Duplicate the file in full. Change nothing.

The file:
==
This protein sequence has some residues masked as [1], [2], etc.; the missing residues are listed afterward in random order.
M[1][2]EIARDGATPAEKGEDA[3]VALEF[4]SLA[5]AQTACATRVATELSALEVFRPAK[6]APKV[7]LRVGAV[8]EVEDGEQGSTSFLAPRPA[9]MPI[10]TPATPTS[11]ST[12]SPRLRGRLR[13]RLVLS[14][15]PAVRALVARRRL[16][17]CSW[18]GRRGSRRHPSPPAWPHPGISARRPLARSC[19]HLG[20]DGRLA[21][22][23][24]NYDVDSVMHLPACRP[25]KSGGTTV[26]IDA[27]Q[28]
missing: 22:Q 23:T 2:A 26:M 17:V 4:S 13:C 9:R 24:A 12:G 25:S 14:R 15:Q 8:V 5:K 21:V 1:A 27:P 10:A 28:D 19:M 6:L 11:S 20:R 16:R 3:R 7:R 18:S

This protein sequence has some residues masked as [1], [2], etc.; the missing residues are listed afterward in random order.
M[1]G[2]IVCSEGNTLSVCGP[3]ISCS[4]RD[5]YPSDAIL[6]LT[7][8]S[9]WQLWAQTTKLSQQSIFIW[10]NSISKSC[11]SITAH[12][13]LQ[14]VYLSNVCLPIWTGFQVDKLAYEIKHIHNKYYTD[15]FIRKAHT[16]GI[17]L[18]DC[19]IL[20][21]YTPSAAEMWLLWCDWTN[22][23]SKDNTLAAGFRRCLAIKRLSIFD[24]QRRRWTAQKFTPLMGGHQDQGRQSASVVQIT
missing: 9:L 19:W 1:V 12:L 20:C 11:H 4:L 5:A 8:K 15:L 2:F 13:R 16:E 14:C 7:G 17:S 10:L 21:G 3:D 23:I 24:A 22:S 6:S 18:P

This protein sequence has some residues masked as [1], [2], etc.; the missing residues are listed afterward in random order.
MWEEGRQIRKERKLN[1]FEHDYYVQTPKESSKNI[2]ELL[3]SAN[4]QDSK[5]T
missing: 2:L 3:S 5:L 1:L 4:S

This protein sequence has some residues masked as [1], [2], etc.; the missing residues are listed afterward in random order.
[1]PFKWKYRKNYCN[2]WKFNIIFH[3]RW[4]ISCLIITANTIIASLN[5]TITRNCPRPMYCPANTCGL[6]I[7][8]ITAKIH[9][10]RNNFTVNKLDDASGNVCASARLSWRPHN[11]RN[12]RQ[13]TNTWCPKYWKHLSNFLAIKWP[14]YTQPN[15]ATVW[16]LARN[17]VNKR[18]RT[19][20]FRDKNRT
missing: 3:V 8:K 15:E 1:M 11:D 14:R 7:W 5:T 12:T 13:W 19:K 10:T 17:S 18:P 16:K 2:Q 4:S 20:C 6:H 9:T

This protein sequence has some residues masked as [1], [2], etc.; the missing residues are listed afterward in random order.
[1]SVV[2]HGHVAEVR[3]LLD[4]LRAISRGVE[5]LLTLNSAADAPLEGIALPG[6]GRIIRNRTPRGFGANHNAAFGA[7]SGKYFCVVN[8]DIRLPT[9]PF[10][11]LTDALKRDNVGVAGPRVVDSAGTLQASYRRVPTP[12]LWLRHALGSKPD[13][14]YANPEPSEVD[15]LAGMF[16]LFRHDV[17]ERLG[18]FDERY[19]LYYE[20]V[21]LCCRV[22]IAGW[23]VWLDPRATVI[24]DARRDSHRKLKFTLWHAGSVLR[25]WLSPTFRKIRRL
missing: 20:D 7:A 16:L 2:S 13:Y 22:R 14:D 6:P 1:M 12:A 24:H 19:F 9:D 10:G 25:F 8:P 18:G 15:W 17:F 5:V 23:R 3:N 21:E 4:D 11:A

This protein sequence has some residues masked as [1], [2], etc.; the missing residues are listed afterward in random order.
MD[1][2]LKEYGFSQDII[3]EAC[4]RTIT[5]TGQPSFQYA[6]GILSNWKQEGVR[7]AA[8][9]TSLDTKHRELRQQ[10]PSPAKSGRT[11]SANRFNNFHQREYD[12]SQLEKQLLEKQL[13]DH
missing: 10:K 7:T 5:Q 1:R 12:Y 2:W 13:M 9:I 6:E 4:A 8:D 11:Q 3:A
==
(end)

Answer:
This protein sequence has some residues masked as [1], [2], etc.; the missing residues are listed afterward in random order.
M[1][2]EIARDGATPAEKGEDA[3]VALEF[4]SLA[5]AQTACATRVATELSALEVFRPAK[6]APKV[7]LRVGAV[8]EVEDGEQGSTSFLAPRPA[9]MPI[10]TPATPTS[11]ST[12]SPRLRGRLR[13]RLVLS[14][15]PAVRALVARRRL[16][17]CSW[18]GRRGSRRHPSPPAWPHPGISARRPLARSC[19]HLG[20]DGRLA[21][22][23][24]NYDVDSVMHLPACRP[25]KSGGTTV[26]IDA[27]Q[28]
missing: 22:Q 23:T 2:A 26:M 17:V 4:S 13:C 9:R 24:A 12:G 25:S 14:R 15:Q 8:V 5:K 21:V 1:A 27:P 10:A 28:D 19:M 6:L 11:S 20:R 16:R 3:R 7:R 18:S

This protein sequence has some residues masked as [1], [2], etc.; the missing residues are listed afterward in random order.
M[1]G[2]IVCSEGNTLSVCGP[3]ISCS[4]RD[5]YPSDAIL[6]LT[7][8]S[9]WQLWAQTTKLSQQSIFIW[10]NSISKSC[11]SITAH[12][13]LQ[14]VYLSNVCLPIWTGFQVDKLAYEIKHIHNKYYTD[15]FIRKAHT[16]GI[17]L[18]DC[19]IL[20][21]YTPSAAEMWLLWCDWTN[22][23]SKDNTLAAGFRRCLAIKRLSIFD[24]QRRRWTAQKFTPLMGGHQDQGRQSASVVQIT
missing: 9:L 19:W 1:V 12:L 20:C 11:H 4:L 5:A 8:K 15:L 2:F 13:R 16:E 14:C 7:G 17:S 10:L 21:G 3:D 23:I 24:A 22:S 6:S 18:P

This protein sequence has some residues masked as [1], [2], etc.; the missing residues are listed afterward in random order.
MWEEGRQIRKERKLN[1]FEHDYYVQTPKESSKNI[2]ELL[3]SAN[4]QDSK[5]T
missing: 2:L 3:S 5:L 1:L 4:S

This protein sequence has some residues masked as [1], [2], etc.; the missing residues are listed afterward in random order.
[1]PFKWKYRKNYCN[2]WKFNIIFH[3]RW[4]ISCLIITANTIIASLN[5]TITRNCPRPMYCPANTCGL[6]I[7][8]ITAKIH[9][10]RNNFTVNKLDDASGNVCASARLSWRPHN[11]RN[12]RQ[13]TNTWCPKYWKHLSNFLAIKWP[14]YTQPN[15]ATVW[16]LARN[17]VNKR[18]RT[19][20]FRDKNRT
missing: 3:V 8:K 15:E 1:M 11:D 14:R 7:W 5:T 12:T 13:W 19:K 10:T 17:S 18:P 16:K 2:Q 4:S 20:C 6:H 9:T

This protein sequence has some residues masked as [1], [2], etc.; the missing residues are listed afterward in random order.
[1]SVV[2]HGHVAEVR[3]LLD[4]LRAISRGVE[5]LLTLNSAADAPLEGIALPG[6]GRIIRNRTPRGFGANHNAAFGA[7]SGKYFCVVN[8]DIRLPT[9]PF[10][11]LTDALKRDNVGVAGPRVVDSAGTLQASYRRVPTP[12]LWLRHALGSKPD[13][14]YANPEPSEVD[15]LAGMF[16]LFRHDV[17]ERLG[18]FDERY[19]LYYE[20]V[21]LCCRV[22]IAGW[23]VWLDPRATVI[24]DARRDSHRKLKFTLWHAGSVLR[25]WLSPTFRKIRRL
missing: 20:D 7:A 16:L 2:S 13:Y 22:R 14:D 6:P 1:M 12:A 24:H 19:F 9:D 10:G 25:F 8:P 18:G 15:W 17:F 5:V 23:R 3:N 21:E 4:D 11:A

This protein sequence has some residues masked as [1], [2], etc.; the missing residues are listed afterward in random order.
MD[1][2]LKEYGFSQDII[3]EAC[4]RTIT[5]TGQPSFQYA[6]GILSNWKQEGVR[7]AA[8][9]TSLDTKHRELRQQ[10]PSPAKSGRT[11]SANRFNNFHQREYD[12]SQLEKQLLEKQL[13]DH
missing: 10:K 7:T 5:Q 1:R 12:Y 2:W 13:M 9:I 6:E 4:A 8:D 11:Q 3:A